1. The petitioners in each of these pray for a writ of declaration declaring that the T. N. Debt Relief Act, 1976 (Tamil Nadu Act, 31 of 1976) as amended, hereinafter referred to as the Act and the rules made thereunder are unconstitutional, illegal, void and unenforceable in so far as they relate to them.
2. The grounds of attack urged by the petitioners in each of these petitioners are-
1. That the declaration contained in Section 2 of the Act is intended to carry out the objectives contained in Article 46 of the Constitution is unconstitutional and cannot be pressed into service to sustain the constitutional validity of the Act and that in any event the said declaration cannot to declare an Act as unconstitutional on the ground of violation of Articles 14 and 19 of the Constitution.
2. That there are no guidelines in the Act to classify usurious transactions from legitimate dealings and therefore the provisions of the Act go beyond the avowed purpose and suffer from the vice of arbitrariness;
3. That the very definition of creditors', `debtors' and `debt' have resulted in discrimination, which has no reasonable relations to the objects sought to be achieved by the Act;
4. That the Act which wipes out into the debts due to the petitioners and similar others is an expropriatory legislation and it cannot be a valid legislation since it violates Art, 19 of the Constitution;
5. That the business of pawn- broking is a profession authorised by law and the provisions of the Act in so far as they take away that right is violative of Art. 19(1)(g) of the Constitution and the Act is not saved by Art, 19(6) of the Constitution;
6. That the Act also makes a discrimination between `institutional creditors' and `non-institutional creditors' and that offends Art. 14 of the Constitution;
7. That the Act also makes a distinction between one creditor and another without any reasonable basis and that also offends Art, 14 of the Constitution; and
8. That the Act is invalid in so far as it bars the petitioners from availing the services of a legal practitioner in any proceedings before the authorities constituted under the Act.
3. Thus, the main and substantial contention of the petitioners in these writ petitions is that the Act is unconstitutional in that the provisions therefore are violative of Arts. 14 and 19 of the Constitution.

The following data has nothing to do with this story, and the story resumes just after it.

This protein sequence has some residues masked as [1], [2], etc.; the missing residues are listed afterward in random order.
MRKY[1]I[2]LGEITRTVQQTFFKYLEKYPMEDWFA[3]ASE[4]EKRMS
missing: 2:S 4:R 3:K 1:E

4. In the common counter-affidavit filed by the respondent, it is contended that the Act is a valid piece of legislation and it does not violate Arts. 14, 19 and 31 of the Constitution. It is also pointed out that the same Act has been upheld by a Division Bench of this court in N. A. Chidambaram Chettiar Firm v. State of Tamil Nadu, : AIR1977Mad153 and that even though the declaration of Emergency was in force at the time when the aforesaid decision was rendered, the court had gone into the question as to whether the provisions of the Act offended Arts. 14, 19 and 31 and ultimately sustained their constitutional validity. It is further pointed out that the Supreme Court in Fatechand Himmatlal v. State of Maharashtra, : 2SCR828 , upheld the validity of the Maharashtra Debt Relief Act (3 of 1976), the provisions of which are similar to the Act in question and that therefore in view of the said decision of the Supreme Court, the writ petitions have to be dismissed as devoid of any merit. The respondent also contended that since the Act was intended to eradicate rural indebtedness and thereby to secure common good of people living in poverty, it would squarely fulfill the directive principles laid down in Art. 39(b) and (c) of the Constitution and therefore it would get the protection of Art. 31-C of the Constitution, as has been held by the Supreme Court in Pathumma v. State of Kerala, : 2SCR537 . The respondent attempts to sustain the classification made between one set of creditors and another as well as one set of debtors and another. It is said that there is a clear cut distinction between institutional creditors and non-institutional creditors, who are resorting to various usurious practices in the matter of money lending and therefore the classification has got a reasonable nexus with the object of the Act. Similarly, according to the respondent, the classification of debtors as persons coming within the provisions of the Act and others is justifiable as it is open to the Legislature to pick and choose from among the whole body of debtors, persons who are to be protected from the hands of pawn-brokers and money lenders who resort to usurious practices. The respondent also contended that even though the declaration in S. 2 of the Act may be invalid, as contended by the petitioner, still the Court can always find out whether, having regard to the purpose of the Act, it will fall within any of the directive principles contained in Chap. IV of the Constitution, and further consider whether the Act can get the protection of Art. 31-C of the Constitution, that having regard to the police and the purpose behind the Act, the Act will definitely fall under Art. 39(b) and (c) of the Constitution. The respondent has also taken a defence that the Act, even though it wipes out the debt due to a creditor, if the borrower comes within the definition of `debtor' in the Act, it will not amount to an expropriatory legislation coming within the mischief of Art. 19(1)(f) as it is saved by Art. 19(5) of the Constitution, and therefore, the contention of the petitioners that the legislation offends Art. 19(1)(f) of the Constitution, since it is a reasonable restriction coming within Art. 19(6) of the Constitution. Thus, the respondent has taken the stand that the Act is valid and cannot be struck down as unconstitutional on any ground.